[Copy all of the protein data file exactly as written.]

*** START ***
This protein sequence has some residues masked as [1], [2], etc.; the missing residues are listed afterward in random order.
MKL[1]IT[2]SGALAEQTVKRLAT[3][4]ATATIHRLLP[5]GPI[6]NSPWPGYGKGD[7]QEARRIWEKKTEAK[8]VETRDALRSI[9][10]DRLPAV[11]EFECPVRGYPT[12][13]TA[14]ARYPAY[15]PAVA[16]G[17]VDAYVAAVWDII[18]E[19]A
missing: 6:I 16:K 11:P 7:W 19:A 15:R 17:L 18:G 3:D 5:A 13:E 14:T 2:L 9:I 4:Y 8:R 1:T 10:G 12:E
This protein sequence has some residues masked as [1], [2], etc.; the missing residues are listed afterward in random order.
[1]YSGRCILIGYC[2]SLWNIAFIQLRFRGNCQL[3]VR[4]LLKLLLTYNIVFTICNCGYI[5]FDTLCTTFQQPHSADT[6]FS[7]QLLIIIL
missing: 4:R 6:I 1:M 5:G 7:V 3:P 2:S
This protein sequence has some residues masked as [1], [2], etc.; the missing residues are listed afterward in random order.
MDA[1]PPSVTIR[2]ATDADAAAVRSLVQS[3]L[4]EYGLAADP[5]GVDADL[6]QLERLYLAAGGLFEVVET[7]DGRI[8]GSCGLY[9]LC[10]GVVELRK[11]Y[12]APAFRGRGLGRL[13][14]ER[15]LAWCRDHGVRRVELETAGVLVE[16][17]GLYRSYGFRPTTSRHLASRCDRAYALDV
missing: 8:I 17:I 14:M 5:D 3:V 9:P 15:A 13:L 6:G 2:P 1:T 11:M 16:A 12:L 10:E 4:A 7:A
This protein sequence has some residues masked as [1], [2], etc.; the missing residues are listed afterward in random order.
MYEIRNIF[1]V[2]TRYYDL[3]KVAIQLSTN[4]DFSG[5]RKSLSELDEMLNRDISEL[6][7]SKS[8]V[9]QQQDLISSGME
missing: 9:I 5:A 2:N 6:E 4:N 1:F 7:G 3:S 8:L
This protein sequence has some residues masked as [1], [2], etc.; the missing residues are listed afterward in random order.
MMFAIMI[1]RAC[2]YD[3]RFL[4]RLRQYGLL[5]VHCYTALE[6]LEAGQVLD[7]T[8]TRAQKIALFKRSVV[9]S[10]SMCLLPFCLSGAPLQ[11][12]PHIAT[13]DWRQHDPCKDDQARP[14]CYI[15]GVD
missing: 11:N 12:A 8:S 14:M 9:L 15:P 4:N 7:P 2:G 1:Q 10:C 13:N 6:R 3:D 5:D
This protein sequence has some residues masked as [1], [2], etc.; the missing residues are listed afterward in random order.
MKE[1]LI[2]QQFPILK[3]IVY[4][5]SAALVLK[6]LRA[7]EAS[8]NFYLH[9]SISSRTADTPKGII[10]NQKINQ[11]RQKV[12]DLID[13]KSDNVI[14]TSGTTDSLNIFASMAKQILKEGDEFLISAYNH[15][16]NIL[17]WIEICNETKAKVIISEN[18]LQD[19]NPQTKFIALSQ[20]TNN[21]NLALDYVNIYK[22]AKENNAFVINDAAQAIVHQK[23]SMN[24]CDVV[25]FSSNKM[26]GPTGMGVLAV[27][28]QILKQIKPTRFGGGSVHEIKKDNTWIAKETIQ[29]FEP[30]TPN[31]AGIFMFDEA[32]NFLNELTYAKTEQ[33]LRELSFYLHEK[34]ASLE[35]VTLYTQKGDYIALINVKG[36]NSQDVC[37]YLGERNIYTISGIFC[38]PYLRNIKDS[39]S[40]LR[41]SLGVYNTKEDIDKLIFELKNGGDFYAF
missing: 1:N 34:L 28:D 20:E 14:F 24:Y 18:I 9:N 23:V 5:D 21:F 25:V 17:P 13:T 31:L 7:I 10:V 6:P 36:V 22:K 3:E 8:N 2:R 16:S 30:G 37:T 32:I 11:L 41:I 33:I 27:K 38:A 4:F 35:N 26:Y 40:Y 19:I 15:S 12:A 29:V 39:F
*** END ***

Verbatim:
This protein sequence has some residues masked as [1], [2], etc.; the missing residues are listed afterward in random order.
MKL[1]IT[2]SGALAEQTVKRLAT[3][4]ATATIHRLLP[5]GPI[6]NSPWPGYGKGD[7]QEARRIWEKKTEAK[8]VETRDALRSI[9][10]DRLPAV[11]EFECPVRGYPT[12][13]TA[14]ARYPAY[15]PAVA[16]G[17]VDAYVAAVWDII[18]E[19]A
missing: 6:I 16:K 11:P 7:W 19:A 15:R 17:L 18:G 3:D 5:A 13:E 14:T 2:L 9:I 4:Y 8:R 1:T 10:G 12:E
This protein sequence has some residues masked as [1], [2], etc.; the missing residues are listed afterward in random order.
[1]YSGRCILIGYC[2]SLWNIAFIQLRFRGNCQL[3]VR[4]LLKLLLTYNIVFTICNCGYI[5]FDTLCTTFQQPHSADT[6]FS[7]QLLIIIL
missing: 4:R 6:I 1:M 5:G 7:V 3:P 2:S
This protein sequence has some residues masked as [1], [2], etc.; the missing residues are listed afterward in random order.
MDA[1]PPSVTIR[2]ATDADAAAVRSLVQS[3]L[4]EYGLAADP[5]GVDADL[6]QLERLYLAAGGLFEVVET[7]DGRI[8]GSCGLY[9]LC[10]GVVELRK[11]Y[12]APAFRGRGLGRL[13][14]ER[15]LAWCRDHGVRRVELETAGVLVE[16][17]GLYRSYGFRPTTSRHLASRCDRAYALDV
missing: 8:I 17:I 14:M 5:D 3:V 9:P 15:A 13:L 6:G 2:P 1:T 11:M 16:A 12:L 10:E 4:A 7:A
This protein sequence has some residues masked as [1], [2], etc.; the missing residues are listed afterward in random order.
MYEIRNIF[1]V[2]TRYYDL[3]KVAIQLSTN[4]DFSG[5]RKSLSELDEMLNRDISEL[6][7]SKS[8]V[9]QQQDLISSGME
missing: 9:I 5:A 2:N 6:E 4:N 1:F 7:G 3:S 8:L
This protein sequence has some residues masked as [1], [2], etc.; the missing residues are listed afterward in random order.
MMFAIMI[1]RAC[2]YD[3]RFL[4]RLRQYGLL[5]VHCYTALE[6]LEAGQVLD[7]T[8]TRAQKIALFKRSVV[9]S[10]SMCLLPFCLSGAPLQ[11][12]PHIAT[13]DWRQHDPCKDDQARP[14]CYI[15]GVD
missing: 11:N 12:A 8:S 14:M 9:L 15:P 4:N 7:P 2:G 1:Q 10:C 13:N 6:R 3:D 5:D
This protein sequence has some residues masked as [1], [2], etc.; the missing residues are listed afterward in random order.
MKE[1]LI[2]QQFPILK[3]IVY[4][5]SAALVLK[6]LRA[7]EAS[8]NFYLH[9]SISSRTADTPKGII[10]NQKINQ[11]RQKV[12]DLID[13]KSDNVI[14]TSGTTDSLNIFASMAKQILKEGDEFLISAYNH[15][16]NIL[17]WIEICNETKAKVIISEN[18]LQD[19]NPQTKFIALSQ[20]TNN[21]NLALDYVNIYK[22]AKENNAFVINDAAQAIVHQK[23]SMN[24]CDVV[25]FSSNKM[26]GPTGMGVLAV[27][28]QILKQIKPTRFGGGSVHEIKKDNTWIAKETIQ[29]FEP[30]TPN[31]AGIFMFDEA[32]NFLNELTYAKTEQ[33]LRELSFYLHEK[34]ASLE[35]VTLYTQKGDYIALINVKG[36]NSQDVC[37]YLGERNIYTISGIFC[38]PYLRNIKDS[39]S[40]LR[41]SLGVYNTKEDIDKLIFELKNGGDFYAF
missing: 1:N 34:L 28:D 20:E 14:F 24:Y 18:I 9:N 23:V 5:D 21:F 25:V 17:P 13:T 31:L 7:I 10:V 6:P 36:V 22:K 3:E 8:N 2:R 16:S 30:G 37:T 32:I 11:L 41:I 33:I 27:K 38:A 4:F 35:N 26:Y 40:Y 19:I 15:S 12:A 29:V 39:F